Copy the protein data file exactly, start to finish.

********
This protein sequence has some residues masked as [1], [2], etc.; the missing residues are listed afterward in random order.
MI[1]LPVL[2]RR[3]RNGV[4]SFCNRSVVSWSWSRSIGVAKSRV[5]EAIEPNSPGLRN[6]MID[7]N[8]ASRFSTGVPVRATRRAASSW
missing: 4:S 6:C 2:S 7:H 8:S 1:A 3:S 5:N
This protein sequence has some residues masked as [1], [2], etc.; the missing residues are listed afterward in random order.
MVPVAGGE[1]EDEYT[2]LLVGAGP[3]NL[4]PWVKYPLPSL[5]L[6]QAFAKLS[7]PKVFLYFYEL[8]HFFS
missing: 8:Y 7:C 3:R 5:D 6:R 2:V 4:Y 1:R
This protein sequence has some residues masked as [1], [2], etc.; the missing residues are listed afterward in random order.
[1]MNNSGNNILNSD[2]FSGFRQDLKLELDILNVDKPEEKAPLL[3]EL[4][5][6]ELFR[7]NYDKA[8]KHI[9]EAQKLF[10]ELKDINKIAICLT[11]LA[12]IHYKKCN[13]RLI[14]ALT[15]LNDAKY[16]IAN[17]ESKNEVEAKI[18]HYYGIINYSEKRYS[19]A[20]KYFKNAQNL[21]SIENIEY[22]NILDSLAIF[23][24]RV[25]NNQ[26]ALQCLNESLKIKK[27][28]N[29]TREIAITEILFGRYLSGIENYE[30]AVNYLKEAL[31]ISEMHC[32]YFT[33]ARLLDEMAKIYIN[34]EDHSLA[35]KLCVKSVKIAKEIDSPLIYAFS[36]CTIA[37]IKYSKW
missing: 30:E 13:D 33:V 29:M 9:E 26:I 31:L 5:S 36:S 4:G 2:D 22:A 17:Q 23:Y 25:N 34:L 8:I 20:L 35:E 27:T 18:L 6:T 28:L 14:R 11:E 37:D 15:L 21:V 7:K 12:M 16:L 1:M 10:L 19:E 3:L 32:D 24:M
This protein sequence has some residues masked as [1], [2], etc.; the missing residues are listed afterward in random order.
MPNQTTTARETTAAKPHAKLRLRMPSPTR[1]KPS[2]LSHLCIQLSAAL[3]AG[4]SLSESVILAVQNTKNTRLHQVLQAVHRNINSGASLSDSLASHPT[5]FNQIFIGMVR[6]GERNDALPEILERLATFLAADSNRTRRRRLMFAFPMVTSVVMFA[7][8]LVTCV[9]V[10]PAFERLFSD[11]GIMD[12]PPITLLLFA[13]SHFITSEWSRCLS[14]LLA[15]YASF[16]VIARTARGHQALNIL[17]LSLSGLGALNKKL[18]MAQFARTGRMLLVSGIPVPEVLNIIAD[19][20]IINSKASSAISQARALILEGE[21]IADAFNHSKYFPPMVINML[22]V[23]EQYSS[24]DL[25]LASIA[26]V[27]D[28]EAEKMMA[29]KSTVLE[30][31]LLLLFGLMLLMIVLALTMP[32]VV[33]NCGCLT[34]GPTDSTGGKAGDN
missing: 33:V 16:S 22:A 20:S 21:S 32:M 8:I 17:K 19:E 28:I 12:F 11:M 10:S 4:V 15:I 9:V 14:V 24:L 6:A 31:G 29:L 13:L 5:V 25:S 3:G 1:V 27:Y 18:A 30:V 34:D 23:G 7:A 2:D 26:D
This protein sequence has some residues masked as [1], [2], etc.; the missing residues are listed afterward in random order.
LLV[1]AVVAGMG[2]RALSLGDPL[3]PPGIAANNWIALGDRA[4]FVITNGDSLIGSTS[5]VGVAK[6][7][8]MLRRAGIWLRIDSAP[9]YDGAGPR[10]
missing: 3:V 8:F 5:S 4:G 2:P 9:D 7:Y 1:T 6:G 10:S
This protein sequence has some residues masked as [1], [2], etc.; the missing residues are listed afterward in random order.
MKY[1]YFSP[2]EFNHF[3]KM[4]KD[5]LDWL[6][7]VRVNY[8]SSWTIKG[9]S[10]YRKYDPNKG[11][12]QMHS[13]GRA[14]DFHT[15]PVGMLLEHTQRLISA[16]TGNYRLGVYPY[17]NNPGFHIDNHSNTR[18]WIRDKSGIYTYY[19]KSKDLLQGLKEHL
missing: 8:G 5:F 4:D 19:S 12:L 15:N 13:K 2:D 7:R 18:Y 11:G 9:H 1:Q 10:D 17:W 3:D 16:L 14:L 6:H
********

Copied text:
This protein sequence has some residues masked as [1], [2], etc.; the missing residues are listed afterward in random order.
MI[1]LPVL[2]RR[3]RNGV[4]SFCNRSVVSWSWSRSIGVAKSRV[5]EAIEPNSPGLRN[6]MID[7]N[8]ASRFSTGVPVRATRRAASSW
missing: 4:S 6:C 2:S 7:H 8:S 1:A 3:S 5:N
This protein sequence has some residues masked as [1], [2], etc.; the missing residues are listed afterward in random order.
MVPVAGGE[1]EDEYT[2]LLVGAGP[3]NL[4]PWVKYPLPSL[5]L[6]QAFAKLS[7]PKVFLYFYEL[8]HFFS
missing: 8:Y 7:C 3:R 5:D 6:R 2:V 4:Y 1:R
This protein sequence has some residues masked as [1], [2], etc.; the missing residues are listed afterward in random order.
[1]MNNSGNNILNSD[2]FSGFRQDLKLELDILNVDKPEEKAPLL[3]EL[4][5][6]ELFR[7]NYDKA[8]KHI[9]EAQKLF[10]ELKDINKIAICLT[11]LA[12]IHYKKCN[13]RLI[14]ALT[15]LNDAKY[16]IAN[17]ESKNEVEAKI[18]HYYGIINYSEKRYS[19]A[20]KYFKNAQNL[21]SIENIEY[22]NILDSLAIF[23][24]RV[25]NNQ[26]ALQCLNESLKIKK[27][28]N[29]TREIAITEILFGRYLSGIENYE[30]AVNYLKEAL[31]ISEMHC[32]YFT[33]ARLLDEMAKIYIN[34]EDHSLA[35]KLCVKSVKIAKEIDSPLIYAFS[36]CTIA[37]IKYSKW
missing: 30:E 13:D 33:V 29:M 9:E 26:I 31:L 5:S 36:S 4:G 2:D 22:A 17:Q 23:Y 25:N 34:L 8:I 20:L 35:E 27:T 18:L 6:T 28:L 14:R 11:E 37:D 15:L 21:V 7:K 12:M 16:L 1:M 10:L 19:E 3:L 32:D 24:M
This protein sequence has some residues masked as [1], [2], etc.; the missing residues are listed afterward in random order.
MPNQTTTARETTAAKPHAKLRLRMPSPTR[1]KPS[2]LSHLCIQLSAAL[3]AG[4]SLSESVILAVQNTKNTRLHQVLQAVHRNINSGASLSDSLASHPT[5]FNQIFIGMVR[6]GERNDALPEILERLATFLAADSNRTRRRRLMFAFPMVTSVVMFA[7][8]LVTCV[9]V[10]PAFERLFSD[11]GIMD[12]PPITLLLFA[13]SHFITSEWSRCLS[14]LLA[15]YASF[16]VIARTARGHQALNIL[17]LSLSGLGALNKKL[18]MAQFARTGRMLLVSGIPVPEVLNIIAD[19][20]IINSKASSAISQARALILEGE[21]IADAFNHSKYFPPMVINML[22]V[23]EQYSS[24]DL[25]LASIA[26]V[27]D[28]EAEKMMA[29]KSTVLE[30][31]LLLLFGLMLLMIVLALTMP[32]VV[33]NCGCLT[34]GPTDSTGGKAGDN
missing: 33:V 16:S 22:A 20:S 21:S 32:M 8:I 17:K 19:E 28:I 12:F 11:M 10:S 4:V 15:I 9:V 14:V 24:L 6:A 31:G 29:L 13:L 5:V 25:S 3:G 1:V 27:Y 18:A 30:V 34:D 23:G 7:A 2:D 26:D
This protein sequence has some residues masked as [1], [2], etc.; the missing residues are listed afterward in random order.
LLV[1]AVVAGMG[2]RALSLGDPL[3]PPGIAANNWIALGDRA[4]FVITNGDSLIGSTS[5]VGVAK[6][7][8]MLRRAGIWLRIDSAP[9]YDGAGPR[10]
missing: 3:V 8:F 5:S 4:G 2:P 9:D 7:Y 1:T 6:G 10:S
This protein sequence has some residues masked as [1], [2], etc.; the missing residues are listed afterward in random order.
MKY[1]YFSP[2]EFNHF[3]KM[4]KD[5]LDWL[6][7]VRVNY[8]SSWTIKG[9]S[10]YRKYDPNKG[11][12]QMHS[13]GRA[14]DFHT[15]PVGMLLEHTQRLISA[16]TGNYRLGVYPY[17]NNPGFHIDNHSNTR[18]WIRDKSGIYTYY[19]KSKDLLQGLKEHL
missing: 8:G 5:F 4:D 19:S 12:L 15:N 13:K 2:D 7:R 18:Y 11:G 9:H 1:Q 10:D 17:W 3:D 16:L 14:L 6:H